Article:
That plan covered 920 acres and included parts of Richardson’s Flat that are not in Hideout’s annexation plan. The application was scant on details, specifying only that it sought to create a mixed-use project that included office, residential and commercial uses.

At Thursday’s meeting, Rubin said Brockbank had ownership rights on the land the town is seeking to annex and agreed to a pre-annexation agreement. He said the town initiated the annexation process.

The application to Summit County indicates the developers had the land under contract but did not own it. The various parcels have been owned by legacy mining interests, including Stichting Mayflower Mountain Fonds and United Park City Mining Company, and the Jordanelle Special Service District.

Much of the land is severely contaminated and was used as a repository for mining byproducts that include heavy metals. In 1992, 160 acres around Richardson Flat was recommended to be listed as a federal Superfund site.

Thursday’s meeting occurred only 10 days after Gov. Gary Herbert signed a bill that appears to allow the annexation. Previously, Summit County would have had to agree to an annexation request from a municipality in Wasatch County like Hideout, which County Manager Tom Fisher said in a 2019 letter would not occur.

A Park City representative said the city took issue with both the plan and the way it was brought about.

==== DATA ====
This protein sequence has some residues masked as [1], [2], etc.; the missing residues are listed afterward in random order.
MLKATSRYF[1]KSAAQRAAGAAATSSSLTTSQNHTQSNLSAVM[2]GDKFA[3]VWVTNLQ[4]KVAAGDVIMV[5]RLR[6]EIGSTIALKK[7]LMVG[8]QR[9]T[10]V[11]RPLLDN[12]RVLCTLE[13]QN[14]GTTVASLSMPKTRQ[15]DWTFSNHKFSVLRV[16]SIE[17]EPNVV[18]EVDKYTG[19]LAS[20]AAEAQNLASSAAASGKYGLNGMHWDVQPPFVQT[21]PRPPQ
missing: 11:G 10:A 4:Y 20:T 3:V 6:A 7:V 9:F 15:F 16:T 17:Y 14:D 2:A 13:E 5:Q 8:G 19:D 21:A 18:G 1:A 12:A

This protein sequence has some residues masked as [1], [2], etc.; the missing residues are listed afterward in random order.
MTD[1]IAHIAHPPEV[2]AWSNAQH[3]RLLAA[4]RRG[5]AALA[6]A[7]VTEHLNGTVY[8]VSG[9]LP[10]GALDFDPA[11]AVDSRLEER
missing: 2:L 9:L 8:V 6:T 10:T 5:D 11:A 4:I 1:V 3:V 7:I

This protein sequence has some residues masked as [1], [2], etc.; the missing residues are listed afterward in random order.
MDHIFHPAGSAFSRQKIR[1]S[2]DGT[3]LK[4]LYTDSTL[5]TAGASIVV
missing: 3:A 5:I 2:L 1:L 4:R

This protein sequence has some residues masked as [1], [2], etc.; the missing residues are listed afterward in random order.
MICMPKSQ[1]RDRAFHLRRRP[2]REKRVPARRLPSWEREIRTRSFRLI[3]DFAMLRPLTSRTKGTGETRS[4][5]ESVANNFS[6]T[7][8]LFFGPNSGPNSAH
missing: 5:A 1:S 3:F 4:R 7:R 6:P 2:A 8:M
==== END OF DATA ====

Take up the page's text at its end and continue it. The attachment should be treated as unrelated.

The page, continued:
“With legislation passed merely a few days ago in the dead of night, basically, this is a really suspect approach and the city is (very) concerned about it,” said David Everitt, Park City deputy manager.

S.B. 5004 was signed June 29 and includes language allowing a municipality to annex land from a neighboring county. It was sponsored by Sen. David Buxton, R-Roy, and Rep. Steve Waldrip, R-Eden.

Rep. Tim Quinn, who represents the area in the Statehouse, voted against the bill, but said in an interview his vote was due to a stance that municipalities should be subject to checks and balances when annexing land, rather than in reaction to any specific annexation plan.

It’s not the first time Hideout has availed itself of a short-lived state law. Its 2008 founding occurred after the state passed regulations changing how towns could incorporate, changes that were overturned a short time later.

Hideout was a luxury development before it was a town, and the majority of its land is still controlled by master development agreements between the town and various developments, limiting its land-use flexibility.

Earlier Thursday, Summit County Manager Tom Fisher said the county hadn’t seen enough information about the proposal to judge its intent.

“We believe in the principle that annexation across county lines should be well-thought-out, well-communicated, transparent,” Fisher said. “It should be an asking process instead of a taking process.”